Now here’s a fun story that you can throw around in a group discussion to grab a few head turns. The worm in question is the Auanema rhodensis, a curious little (quite little) being that is found in the Connecticut and Virginia. Now three sexes in invertebrates are not uncommon, from earthworms to snails and even many fish are hermaphrodites. But what makes these A rhodensis so special is that they are self-fertilising   hermaphrodites, which is not heard of, at least till now. Diane Shakes professor of Biology at the College of William and Mary is one of the authors of the paper that speaks about these curious little specimens. You can read the full article here.
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Future deafness treatments will be genetic in nature

As per estimates released in 2015, Deafness or hearing loss affects 1.1 billion people globally. There are many causes of deafness ranging from trauma to the ear to severe infections, developmental issues as well as exposure to noise. However, 80% of deafness cases are non-syndromic i.e. do not show any other symptoms such as ear malformations and are also genetic in nature. 
Cochlear implants have met a lot of success in recent years but come with its own set of benefits and risks and are definitely not a permanent cure. Like with any other genetic condition, deafness, too, has been known to be non-curable. But recently published research puts hope on the horizon for patients with deafness that gene editing technology could one day become mainstream and allow treatment for genetic deafness.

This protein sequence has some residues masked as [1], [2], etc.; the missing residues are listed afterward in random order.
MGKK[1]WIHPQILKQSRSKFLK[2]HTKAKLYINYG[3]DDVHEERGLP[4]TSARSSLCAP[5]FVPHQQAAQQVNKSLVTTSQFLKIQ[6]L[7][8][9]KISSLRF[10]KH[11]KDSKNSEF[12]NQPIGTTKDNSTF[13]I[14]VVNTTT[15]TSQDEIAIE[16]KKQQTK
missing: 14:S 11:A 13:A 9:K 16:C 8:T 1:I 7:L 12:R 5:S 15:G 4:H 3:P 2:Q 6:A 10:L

Gene Editing technologies have taken the scientific world by storm in the recent years. Among these, CRISPR - Cas 9 system has gained quite a reputation for itself. What was published as general…

RotM: Interview with Dr. Michael Loik

For this month's Researcher of the Month, we spoke to Professor Michael Loik, at the Environmental Studies Department at University of California at Santa Cruz (UCSC). The Loik Laboratory has been studying the impact of short term weather patterns, changes in atmospheric composition and changes in plant physiology as a result of climate change in arid and semi-arid ecosystems.
Using results from their studies, the lab prepares communities for the ongoing climate change and devises information for adapting to fire risks and droughts. With a focus on reducing the emission of green house gases, the Loik laboratory also works on finding innovative solutions for farmers, which we will discuss today. 
Before, we get started, here is a video summary of his recent publication in the journal Earth's Future.



A man of few words, Prof. Loik was quick to revert to our queries regarding this wonderful accomplishment of his team. 
CTS: Where did the idea behind WSPV (Wavelength Specific Photo Vo…

Genetic Mutation helps Amish live longer, healthier!

Genetic mutations are usually associated with bad news. A mutation in BRCA genes could put you at risk of breast or ovarian cancer or give you a blood disorder like thalassemia or haemophilia. From cystic fibrosis to phenylketonuria, colour blindness to polycystic kidney, there is a long list (some rare, some not so rare) of diseases caused by mutations. 

Although, Marvel Comics has done a lot on its part to promote the good that can come out of harboring a rare mutation, the benefits are yet to reach the common man. A commonly cited example for good mutation is the resistance to malaria that is conferred by the Sickle Cell mutation, but it does come with the risk of getting two copies of the mutation and being affected by sickled red blood cells. There are a few other mutations that seem to help people lower their risk for heart diseases, get stronger bones or improve their under water vision.
But, a recently published paper in Science Advances puts light on a mutation in SERPINE1 gene …